The Subjectivity of Dominance

 

What is dominance?

 

To declare any team a dominant team is subjective at best.  There are many factors that could declare a team dominant. We will examine many of those in this article.  The word dominant itself is also subjective.  In our ongoing series of what are the dominant teams in West Virginia Prep history we have declared sixteen teams as potentially the greatest ever based off of statistical happenings and personnel.  But, how accurate can we be?

 

As we all get older, generally, the better we all were.  Of course, the new generation could not be tougher than the previous.  In some ways that cannot be disputed, however, the size and speed of current day players are without question either.  How do we measure teams in an era of segregation to those of that were not?  How can we compare teams that are consolidated from three powerhouse programs or two football dominating schools such as Capital (Charleston and Stonewall Jackson) or Riverside (East Bank and DuPont)?  How about population swings from McDowell County and Mercer County to the panhandle counties.  How about the consolidated mega-schools of Huntington and Cabell Midland?  Once again, all subjective.

 

So what does dominant mean in terms of West Virginia football?  How can a team that was very dominant in its classification for many years in a row not be included as a top sixteen team in history?  Of course, they can be a dominant team.  You can be proud of the fact you dominated the competition you were presented to play.  It was not your responsibility to play certain teams, even though it was your coach or A.D.’s responsibility to put you against the best competition available.  But, speaking to lower classes, could you honestly say you would not just have beaten the AAA champ that year, but dominate?

 

Let’s examine the 1987 Winfield team that was clearly one of the best AA’s of all-time.  Under the guidance of long-time legend Leon McCoy they went 13-0.  They outscored their opponents 508-73 that year- a margin of 34 per game.  They held 10 of the 13 opponents to 7 points or less.  They won the State Championship 48-14.  They set Super 6 Championship records that included Brent Wells 55-yard reception and most interceptions by Brian Stover (2).  At the time, they had the most rushing TD in a Championship game (6) as well as rushing for 290 yards.  They held the defensive records of fewest rushing yards allowed (109).  They had three first-team all-state players (Gary Pendleton, Brent Wells, and Captain John Brown).  Another dominant AA team would be several of the East Bank teams of the same era who remained in the Kanawha Valley Conference and played a AAA schedule- still going undefeated against the likes of Charleston, DuPont, Stonewall Jackson, Bluefield, and George Washington.  So yes, these teams were dominant AA schools. But, they also dominated AAA teams.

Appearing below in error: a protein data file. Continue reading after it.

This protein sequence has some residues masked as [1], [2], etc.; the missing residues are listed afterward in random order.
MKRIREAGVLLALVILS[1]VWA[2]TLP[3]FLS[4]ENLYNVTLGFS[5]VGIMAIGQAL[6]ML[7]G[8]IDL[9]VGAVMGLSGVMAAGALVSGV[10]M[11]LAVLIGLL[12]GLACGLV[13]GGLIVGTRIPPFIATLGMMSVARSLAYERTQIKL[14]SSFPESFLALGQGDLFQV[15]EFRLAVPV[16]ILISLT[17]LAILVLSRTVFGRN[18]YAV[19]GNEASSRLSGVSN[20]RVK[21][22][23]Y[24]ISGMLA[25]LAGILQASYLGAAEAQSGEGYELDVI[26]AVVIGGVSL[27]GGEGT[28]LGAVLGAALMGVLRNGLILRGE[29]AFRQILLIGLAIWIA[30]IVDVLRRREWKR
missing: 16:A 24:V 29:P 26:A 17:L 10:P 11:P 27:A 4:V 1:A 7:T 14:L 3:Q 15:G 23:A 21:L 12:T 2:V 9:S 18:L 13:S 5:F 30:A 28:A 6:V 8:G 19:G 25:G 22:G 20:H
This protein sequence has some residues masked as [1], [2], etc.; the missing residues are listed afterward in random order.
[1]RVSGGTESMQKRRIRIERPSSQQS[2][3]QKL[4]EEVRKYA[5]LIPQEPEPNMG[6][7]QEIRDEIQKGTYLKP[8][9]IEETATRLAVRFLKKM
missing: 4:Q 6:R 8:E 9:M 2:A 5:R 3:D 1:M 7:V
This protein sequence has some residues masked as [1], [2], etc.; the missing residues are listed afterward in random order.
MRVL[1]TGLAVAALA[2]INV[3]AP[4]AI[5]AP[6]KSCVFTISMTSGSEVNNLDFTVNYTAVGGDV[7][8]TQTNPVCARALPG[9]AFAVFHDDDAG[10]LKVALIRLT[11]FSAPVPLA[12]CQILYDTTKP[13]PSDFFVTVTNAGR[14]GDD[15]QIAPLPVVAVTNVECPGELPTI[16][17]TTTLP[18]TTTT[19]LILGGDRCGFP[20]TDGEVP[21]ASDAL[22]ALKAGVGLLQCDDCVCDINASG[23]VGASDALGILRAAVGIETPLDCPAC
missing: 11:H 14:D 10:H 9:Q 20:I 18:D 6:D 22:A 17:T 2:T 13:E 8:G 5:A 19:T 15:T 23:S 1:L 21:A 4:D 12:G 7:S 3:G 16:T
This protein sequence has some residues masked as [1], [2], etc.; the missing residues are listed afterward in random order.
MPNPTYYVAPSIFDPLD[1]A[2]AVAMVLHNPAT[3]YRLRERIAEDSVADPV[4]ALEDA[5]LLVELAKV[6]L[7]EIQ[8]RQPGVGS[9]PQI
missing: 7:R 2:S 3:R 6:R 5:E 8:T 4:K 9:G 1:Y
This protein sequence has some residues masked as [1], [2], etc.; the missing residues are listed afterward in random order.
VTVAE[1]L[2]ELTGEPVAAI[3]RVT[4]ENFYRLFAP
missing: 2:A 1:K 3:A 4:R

Scheduling is about as important as it gets when the dust settles decades later.  We can’t blame players for not being able to play other top teams.  But, we also can’t assume they would have beat those teams either way.  Scheduling is a great ghost that many diehards will hide behind especially decades removed from their so-called greatest teams ever.  Look at who the best team in Single A was this year- Wheeling Central, who played a brutal schedule.  Martinsburg’s has under a handful in-state losses this decade.  Consider this and ask if these other teams could do the same.  Scheduling a tough schedule and winning a title is one thing- scheduling a tough schedule and dominating everyone is getting into legend status.

 

How do you compare the 2017 State Championship Bluefield team that ran the table to the AAA 1962 AAA State Championship Bluefield team we labeled as one of the all-time best?  Both teams dominated about as much as you can.  Well, the difference is the level of competition they played against.  Huge difference beating a Tazewell team and beating a Parkersburg team.  Both had dynamic players in Mookie Collier and Pete Woods.  The difference is what would Pete Woods have done if he played the current Bluefield schedule.  Noting that none of this is meant to make one team feel inferior to the other-  both were great teams and both have a lot to be proud of.  The basic point is subjectivity.

 

We can’t say we’ll have an unarguable winner, but we will get one final team.  It’s going to be fun to play out these matchups and see where it goes.  Every team picked is great and historic.  Nothing is supposed to be disrespectful, just crunching the numbers and looking really close.  So, let the games begin.

One thought on “The Subjectivity of Dominance

  • We only played Charleston and Stonewall one year as AA in 1988. Split with them lost to Charleston 42-6 beat Stonewall 10-7. Then they merged into Capital for 1989.

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